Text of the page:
KINSHASA, November 16, 2023 — Possessing half of Africa's forests, large freshwater resources, and mineral reserves that are critical for a green transition, the Democratic Republic of Congo (DRC) has the potential to contribute to global climate action and establish itself as a "climate solutions country" while generating revenues to enhance its own climate resilience and sustainable low-carbon growth. To do so, the country must build stronger and more resilient institutions, address increased conflict and fragility situations, and invest substantially to achieve its ambitious climate goals, according to the World Bank’s new Country Climate and Development Report (CCDR) for the DRC.
Climate change could reverse DRC's hard‑won gains in human capital, with a disproportionate impact on the poor, and especially on women and excluded populations.
If DRC stays on its current growth trajectory and no action is taken, climate change could result in between 4.7% and 12.9% of lost gross domestic product (GDP) by 2050. Under the most pessimistic of climate scenarios, an additional 16 million people could be pushed into poverty by 2050 if the country does not implement climate‑resilient investments and additional inclusive policies to achieve economic growth and sustainable livelihoods.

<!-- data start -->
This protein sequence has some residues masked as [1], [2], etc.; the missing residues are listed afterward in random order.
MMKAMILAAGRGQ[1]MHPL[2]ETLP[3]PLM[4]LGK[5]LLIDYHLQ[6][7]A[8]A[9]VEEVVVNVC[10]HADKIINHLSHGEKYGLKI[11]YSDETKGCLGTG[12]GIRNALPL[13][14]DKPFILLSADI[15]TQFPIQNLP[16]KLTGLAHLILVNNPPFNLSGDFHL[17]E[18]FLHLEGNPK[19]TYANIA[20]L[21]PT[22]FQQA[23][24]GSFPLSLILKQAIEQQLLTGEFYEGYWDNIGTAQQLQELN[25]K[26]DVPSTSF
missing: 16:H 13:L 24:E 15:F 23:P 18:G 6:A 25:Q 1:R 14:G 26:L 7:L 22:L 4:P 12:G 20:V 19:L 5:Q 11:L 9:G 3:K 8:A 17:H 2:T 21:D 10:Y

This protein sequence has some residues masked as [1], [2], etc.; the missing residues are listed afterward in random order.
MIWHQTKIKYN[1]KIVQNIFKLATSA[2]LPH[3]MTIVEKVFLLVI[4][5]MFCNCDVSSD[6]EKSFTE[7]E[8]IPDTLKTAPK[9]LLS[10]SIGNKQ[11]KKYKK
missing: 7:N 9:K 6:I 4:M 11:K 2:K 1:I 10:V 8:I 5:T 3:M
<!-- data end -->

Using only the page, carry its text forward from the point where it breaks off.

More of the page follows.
As a steward of large forest, DRC's forest cover has important impacts on global and domestic ecosystem services. DRCs forests can generate an estimated value of $223 billion – 398 billion per year from stored carbon and associated ecosystem services needed to mitigate the impacts of disasters and enhance the resilience of DRC communities. However, if not protected, the loss of 40% of its current extent, could mean that DRC's Land Use, Land-use Change and Forestry (LULUCF) sector becomes a net source of carbon and no longer a sink. The total cost to the world of such a loss in carbon stock—and therefore the capacity of the forests to provide carbon sequestration services—would be about $95.3 billion.
“DRC could become the leading ‘climate solutions country’ in Africa and beyond, with its enormous reserves of green minerals, pristine forests, and hydro power capacity. Stronger, more resilient institutions and substantial financing are needed to fulfil this ambition, while the country should also address its own climate risks and pursue sustainable, low-carbon, more diversified growth,” said Albert Zeufack, World Bank Country Director for DRC.
Achieving DRC’s resilient and inclusive development vision will require building resilient infrastructure, increasing food security, and enhancing energy access.